first night

Orlando

Charlie Keable watches Castle Theatre Company take on Virginia Woolf's gender-bending masterpiece.

 I have to admit the idea of reviewing Orlando was a daunting one. Arguably one of Woolf’s most famous texts and one that crosses multiple eras while addressing love, life and gender; I can’t imagine how difficult it would be to put it on! Orlando tells the story of you guessed it, Orlando, a wanna-be poet who ages only 36 years over his 500 year life-span and after a 6-day nap turns into a woman.

Gaunt was completely engaging as Orlando, however her initial energy level was too great and made the first scene slightly jolting. I was also surprised when Orlando was described as 16 as Gaunt’s performance seemed to be of a much younger boy and this remained the case for the next few scenes. This level of energy also meant that Orlando’s first emotional scene perhaps lost a little of its impact due to the lesser energy change. However, all these minor qualms were forgotten as Gaunt sank into the role; for instance, her transition into a woman was just beautiful. I must also say, Gaunt absolutely shone in the later, most emotional scenes. She was completely watchable and commanded the stage throughout the production.

Orlando’s great love Sasha was played by Angharad Phillips. Phillips played Sasha with incredible grace and poise and gave the character of Sasha a Bond-Girl-style mysterious sexualisation. Her compelling and strong performance made her scenes with Gaunt some of the most intriguing, the dynamics of the characters’ relationship was extremely clear and Sasha’s betrayal became all the more heart-wrenching.

The ensemble was made up of, for the most part, Victoria Bull, Alexander Marshall, and Bróccán Tyzack-Carlin, who were consistently hilarious. Victoria Bull was wonderfully dry and this combined with a peculiar intonation made her performance rather brilliant. The same goes for Bróccán Tyzack-Carlin, his comedic-timing, booming voice, and thick eyebrows meant that he certainly stood out comedically, that was at least until Victoria ceased to be the queen and joined the ensemble. Unfortunately in their credited roles there were certain qualities that meant the performances lost some believability. I felt the frailty of the queen was not visible in Bull's physicality and her voice was sometimes a little uninteresting. Tyzack-Carlin was sometimes extremely rigid and looked rather uncomfortable onstage. As the duchess, he also very clearly drew off previous roles and the mannerisms of previous characters were clear to see. It would have been nice to see a more distinct character variation. Alexander Marshall’s deadpan portrayal of various ensemble characters balanced Tyzack-Carlin and Bull’s performances effectively. However, he stood out more in his credited role of Marmaduke. His performance was sweet and calming and he subtly hinted to Marmaduke’s previous gender which must be commended. Special mention must also go to Henry Gould and Talor Hansen who played the woman and the man respectively. When they first appeared I was concerned as their outfits seemed rather over the top, however by the end I had completely forgotten their original genders which I found rather amazing. Props also to Gould for moving a heavy table in 6 inch Louboutins.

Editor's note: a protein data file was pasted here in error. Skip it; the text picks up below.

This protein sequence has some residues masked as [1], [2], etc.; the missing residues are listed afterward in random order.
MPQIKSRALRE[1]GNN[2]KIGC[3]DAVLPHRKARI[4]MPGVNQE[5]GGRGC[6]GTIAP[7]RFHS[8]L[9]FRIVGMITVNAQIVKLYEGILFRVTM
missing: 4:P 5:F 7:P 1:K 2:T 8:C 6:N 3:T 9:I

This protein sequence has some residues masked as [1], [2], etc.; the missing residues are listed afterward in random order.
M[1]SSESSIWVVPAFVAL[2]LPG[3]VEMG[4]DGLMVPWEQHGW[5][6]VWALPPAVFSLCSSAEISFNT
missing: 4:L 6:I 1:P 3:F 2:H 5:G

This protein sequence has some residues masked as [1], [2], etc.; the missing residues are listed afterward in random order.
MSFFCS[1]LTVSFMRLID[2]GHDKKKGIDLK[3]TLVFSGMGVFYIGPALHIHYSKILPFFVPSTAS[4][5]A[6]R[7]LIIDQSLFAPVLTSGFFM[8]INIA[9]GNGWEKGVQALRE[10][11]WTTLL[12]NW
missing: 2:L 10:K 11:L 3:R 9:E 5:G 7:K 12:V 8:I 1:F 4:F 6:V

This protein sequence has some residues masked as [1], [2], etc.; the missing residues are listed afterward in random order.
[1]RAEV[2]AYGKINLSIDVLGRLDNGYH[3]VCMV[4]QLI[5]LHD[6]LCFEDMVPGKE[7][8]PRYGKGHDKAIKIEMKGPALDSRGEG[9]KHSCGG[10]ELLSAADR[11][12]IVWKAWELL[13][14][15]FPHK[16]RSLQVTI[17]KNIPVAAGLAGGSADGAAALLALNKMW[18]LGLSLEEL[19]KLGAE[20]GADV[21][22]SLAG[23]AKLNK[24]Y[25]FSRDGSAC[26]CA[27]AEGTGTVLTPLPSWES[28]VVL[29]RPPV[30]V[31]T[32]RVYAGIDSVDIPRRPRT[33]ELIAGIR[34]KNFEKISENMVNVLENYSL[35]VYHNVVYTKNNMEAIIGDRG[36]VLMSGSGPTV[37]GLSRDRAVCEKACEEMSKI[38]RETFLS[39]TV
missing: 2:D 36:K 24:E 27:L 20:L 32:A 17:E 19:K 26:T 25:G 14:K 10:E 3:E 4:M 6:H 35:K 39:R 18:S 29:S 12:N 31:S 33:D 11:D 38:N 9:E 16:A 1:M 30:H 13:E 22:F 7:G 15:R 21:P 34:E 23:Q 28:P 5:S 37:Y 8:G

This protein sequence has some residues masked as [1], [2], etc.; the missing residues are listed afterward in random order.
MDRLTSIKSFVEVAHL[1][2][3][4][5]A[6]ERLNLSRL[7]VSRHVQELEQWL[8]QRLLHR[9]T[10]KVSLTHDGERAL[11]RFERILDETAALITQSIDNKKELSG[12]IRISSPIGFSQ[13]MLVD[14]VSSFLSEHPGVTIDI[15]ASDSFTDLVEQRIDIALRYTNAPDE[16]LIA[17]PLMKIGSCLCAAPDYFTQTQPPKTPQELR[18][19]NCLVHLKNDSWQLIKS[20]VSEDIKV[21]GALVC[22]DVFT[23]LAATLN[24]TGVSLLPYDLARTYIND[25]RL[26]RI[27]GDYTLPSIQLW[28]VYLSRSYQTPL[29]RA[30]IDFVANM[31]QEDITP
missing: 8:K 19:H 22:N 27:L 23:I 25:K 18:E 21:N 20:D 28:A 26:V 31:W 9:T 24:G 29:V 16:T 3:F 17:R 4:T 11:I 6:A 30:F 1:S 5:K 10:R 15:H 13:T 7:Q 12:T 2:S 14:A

A point must be made about the use of wigs. This was often clumsy and had a feeling of insincerity. The wigs weren’t used throughout which makes me wonder if they were used at only specific points for comedic effect, which I don’t feel was in congruence with the themes of gender fluidity that ran through the play. I wonder if it would have been more interesting if it was merely the clothes that changed between characters especially considering that the play specifically addresses gender-specific clothing, ‘Thus, there is much to support the view that it is clothes that wear us and not we them’. The lighting design must be commended: it was simple, subtle yet pretty and appropriate. The white cloth at the back allowed to project many of the colours Orlando was attempting to describe for 500 years.

Andrew Shires' direction was apparent. There were very clear ‘Shire-moments’ of brilliant comedic timing and genius innovation. Particular mention must go to when the couples ‘share in frivolity’ over various film themes. Despite this, the nature of the play made it slightly difficult to follow. By the end I was rather lost and felt quite overwhelmed; I didn’t like the writing, maybe I don’t have the required English literature degree in order to do so, but it was Shires' direction that kept me thoroughly entertained.

29 April 2016

The views expressed in the reviews and comments on this page are those of the reviewer, and are not representative of the views of DST or Durham University.
Our theatre that speaks for itself

DST is proud to be supported by: PwC